15-year-old murder suspect transferred to juvenile court in Omaha teen’s death
A 19-year-old man was killed in a home invasion in last August.
OMAHA, Neb. (WOWT) - Added heartbreak for a mother whose son was murdered in their Omaha home -- both teens, accused of conspiring to kill, will go through juvenile court instead of adult court.
She told 6 News Tuesday afternoon she feels the only justice she could’ve gotten for her son has now been taken away, and that this judge’s decision is victimizing her son all over again.
The incident happened near 52nd Street and Curtis Avenue around 9:30 a.m. Tuesday, Aug. 30. She saw a 13-year-old bust into her home, demand to see her son, repeatedly shot him in the head and neck -- and then ran. Investigators said the getaway driver waited in a stolen car across Sorensen Parkway, behind the trees.
Reed was declared dead at the scene after police arrived.
Nebraska law forbids a 13-year-old to be treated as an adult. The state charged the 15-year-old driver with murder in adult court. The public defender argued that because of the 15-year-old’s troubled upbringing -- both parents had been in prison -- and that he didn’t have anything serious in his past besides this murder case. She claims he deserved rehabilitation in juvenile court, and the judge agreed.
The chief deputy county attorney understands it’s a balancing act to foster a system where a youngster can learn to change their ways and not end up in prison -- she didn’t think this was one of those cases. Consider this: The 15-year-old had cut his ankle monitor for a previous incident a couple of weeks prior to the shooting.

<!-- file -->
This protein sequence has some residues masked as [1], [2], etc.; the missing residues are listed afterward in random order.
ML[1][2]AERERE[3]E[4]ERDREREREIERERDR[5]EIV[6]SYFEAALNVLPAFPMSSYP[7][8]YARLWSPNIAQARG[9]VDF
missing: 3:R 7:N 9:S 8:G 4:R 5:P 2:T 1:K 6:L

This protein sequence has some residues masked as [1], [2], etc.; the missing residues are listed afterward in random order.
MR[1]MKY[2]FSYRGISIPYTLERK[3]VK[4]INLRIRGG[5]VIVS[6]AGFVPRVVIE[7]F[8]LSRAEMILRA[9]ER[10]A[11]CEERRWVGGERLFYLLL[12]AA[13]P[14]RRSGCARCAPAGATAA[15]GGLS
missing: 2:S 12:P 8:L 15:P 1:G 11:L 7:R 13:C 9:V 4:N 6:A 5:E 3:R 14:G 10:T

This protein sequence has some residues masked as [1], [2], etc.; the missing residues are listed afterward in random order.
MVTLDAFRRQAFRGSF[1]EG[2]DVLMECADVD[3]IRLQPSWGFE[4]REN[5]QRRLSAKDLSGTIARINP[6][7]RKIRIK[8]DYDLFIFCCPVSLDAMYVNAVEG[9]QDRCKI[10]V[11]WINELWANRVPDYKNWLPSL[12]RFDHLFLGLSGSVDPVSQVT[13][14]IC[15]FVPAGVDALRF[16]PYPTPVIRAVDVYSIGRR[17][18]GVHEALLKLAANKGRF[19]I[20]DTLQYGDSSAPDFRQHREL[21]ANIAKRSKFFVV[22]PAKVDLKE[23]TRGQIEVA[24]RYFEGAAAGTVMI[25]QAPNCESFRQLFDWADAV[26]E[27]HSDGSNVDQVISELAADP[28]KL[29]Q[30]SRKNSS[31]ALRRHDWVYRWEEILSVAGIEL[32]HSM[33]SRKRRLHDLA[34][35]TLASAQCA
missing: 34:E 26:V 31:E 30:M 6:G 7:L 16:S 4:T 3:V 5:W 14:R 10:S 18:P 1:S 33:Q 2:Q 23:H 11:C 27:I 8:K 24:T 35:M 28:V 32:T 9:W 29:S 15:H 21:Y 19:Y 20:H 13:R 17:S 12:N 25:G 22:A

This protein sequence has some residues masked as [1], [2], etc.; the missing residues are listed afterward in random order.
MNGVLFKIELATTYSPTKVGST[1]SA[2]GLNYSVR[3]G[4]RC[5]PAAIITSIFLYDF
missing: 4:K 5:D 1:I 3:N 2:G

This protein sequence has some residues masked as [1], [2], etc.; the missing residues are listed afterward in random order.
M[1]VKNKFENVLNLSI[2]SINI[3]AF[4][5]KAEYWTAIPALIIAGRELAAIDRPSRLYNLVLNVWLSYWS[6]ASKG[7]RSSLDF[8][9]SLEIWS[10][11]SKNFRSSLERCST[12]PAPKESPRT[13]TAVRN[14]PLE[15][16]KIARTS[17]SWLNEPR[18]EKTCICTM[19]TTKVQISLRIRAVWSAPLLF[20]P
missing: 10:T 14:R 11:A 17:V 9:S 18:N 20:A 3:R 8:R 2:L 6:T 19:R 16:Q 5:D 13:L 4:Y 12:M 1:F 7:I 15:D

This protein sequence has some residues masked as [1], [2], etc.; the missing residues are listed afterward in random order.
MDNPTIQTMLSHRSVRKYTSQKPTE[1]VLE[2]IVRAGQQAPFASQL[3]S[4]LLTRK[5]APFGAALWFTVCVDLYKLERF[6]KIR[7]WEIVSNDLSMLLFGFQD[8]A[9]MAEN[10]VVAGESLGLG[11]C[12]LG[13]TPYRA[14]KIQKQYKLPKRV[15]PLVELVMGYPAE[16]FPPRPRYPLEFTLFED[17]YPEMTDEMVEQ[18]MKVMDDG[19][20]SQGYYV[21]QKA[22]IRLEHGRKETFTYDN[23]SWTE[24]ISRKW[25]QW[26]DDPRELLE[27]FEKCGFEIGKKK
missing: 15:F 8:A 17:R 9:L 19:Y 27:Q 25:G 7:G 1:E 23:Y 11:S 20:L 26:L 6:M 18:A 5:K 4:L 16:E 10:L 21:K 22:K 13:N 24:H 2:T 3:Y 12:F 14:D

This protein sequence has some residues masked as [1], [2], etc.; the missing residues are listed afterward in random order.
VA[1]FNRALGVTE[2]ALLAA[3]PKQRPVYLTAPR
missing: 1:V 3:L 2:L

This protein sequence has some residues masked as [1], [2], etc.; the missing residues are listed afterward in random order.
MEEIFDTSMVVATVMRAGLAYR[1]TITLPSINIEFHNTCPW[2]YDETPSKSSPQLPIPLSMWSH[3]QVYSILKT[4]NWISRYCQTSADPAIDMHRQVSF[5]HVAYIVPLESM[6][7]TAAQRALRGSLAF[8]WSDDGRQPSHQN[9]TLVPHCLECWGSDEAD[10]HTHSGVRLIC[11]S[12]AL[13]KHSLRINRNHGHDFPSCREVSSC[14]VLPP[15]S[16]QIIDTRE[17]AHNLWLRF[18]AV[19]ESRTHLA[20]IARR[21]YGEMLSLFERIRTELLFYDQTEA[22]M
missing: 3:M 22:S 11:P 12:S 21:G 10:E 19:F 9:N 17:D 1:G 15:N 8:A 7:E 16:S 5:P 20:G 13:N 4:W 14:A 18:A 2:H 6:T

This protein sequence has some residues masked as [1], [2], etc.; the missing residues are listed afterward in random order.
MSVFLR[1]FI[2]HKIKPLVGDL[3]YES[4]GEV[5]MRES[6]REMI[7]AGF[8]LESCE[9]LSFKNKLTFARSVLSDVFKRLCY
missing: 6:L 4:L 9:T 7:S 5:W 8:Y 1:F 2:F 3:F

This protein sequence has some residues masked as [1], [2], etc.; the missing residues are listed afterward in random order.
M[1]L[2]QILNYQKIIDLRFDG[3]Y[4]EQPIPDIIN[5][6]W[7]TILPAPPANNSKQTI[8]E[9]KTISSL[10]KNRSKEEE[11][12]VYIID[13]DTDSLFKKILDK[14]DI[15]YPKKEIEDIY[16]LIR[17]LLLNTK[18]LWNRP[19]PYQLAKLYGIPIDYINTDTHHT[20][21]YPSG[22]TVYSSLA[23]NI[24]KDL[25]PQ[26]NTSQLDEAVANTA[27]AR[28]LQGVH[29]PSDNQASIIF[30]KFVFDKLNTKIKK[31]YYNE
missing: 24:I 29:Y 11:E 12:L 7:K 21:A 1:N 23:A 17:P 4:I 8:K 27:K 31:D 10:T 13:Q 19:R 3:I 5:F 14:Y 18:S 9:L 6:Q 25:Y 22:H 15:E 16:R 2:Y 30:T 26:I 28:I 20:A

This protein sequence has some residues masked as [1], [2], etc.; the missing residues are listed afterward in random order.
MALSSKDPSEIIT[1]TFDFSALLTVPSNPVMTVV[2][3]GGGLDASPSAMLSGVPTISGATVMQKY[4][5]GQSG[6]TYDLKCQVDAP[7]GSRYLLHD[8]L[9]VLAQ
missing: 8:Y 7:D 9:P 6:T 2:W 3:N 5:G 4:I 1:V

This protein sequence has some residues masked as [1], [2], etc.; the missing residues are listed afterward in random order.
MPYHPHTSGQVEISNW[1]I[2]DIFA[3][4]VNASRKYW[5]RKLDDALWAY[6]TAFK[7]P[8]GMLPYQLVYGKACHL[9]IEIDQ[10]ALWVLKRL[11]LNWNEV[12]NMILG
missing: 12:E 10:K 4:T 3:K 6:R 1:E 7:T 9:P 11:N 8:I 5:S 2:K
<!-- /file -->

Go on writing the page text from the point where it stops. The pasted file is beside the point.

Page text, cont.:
“We feel he should have been dealt with as an adult,” said Brenda Beadle. “Obviously, we felt this is the most serious you can get in taking someone’s life. We would have dealt with the shooter the same way, but our hands were tied.”
Alon Reed’s mother says she didn’t have a great upbringing either, and that her son lost his father at age 12, and yet, she didn’t plot and plan to shoot someone like a paid hitman.
“It’s heartbreaking to go through,” Beadle said. “I can’t imagine what she’s gone through.”
For the two juvenile murder suspects, juvenile court supervision ends once they turn 19, if not before.
“It’s important to balance the rehabilitation option of people who commit serious crimes, but we can’t do so at the cost of putting innocent people at risk in the future,” said Douglas County Sheriff Aaron Hanson. “Is it good public policy to end supervision of a high-risk juvenile offender like this at age 19? I think the typical person would say no.”
Late Tuesday, the 15-year-old faced a different judge in juvenile court, where he was ordered to remain detained at the Douglas County Youth Center.
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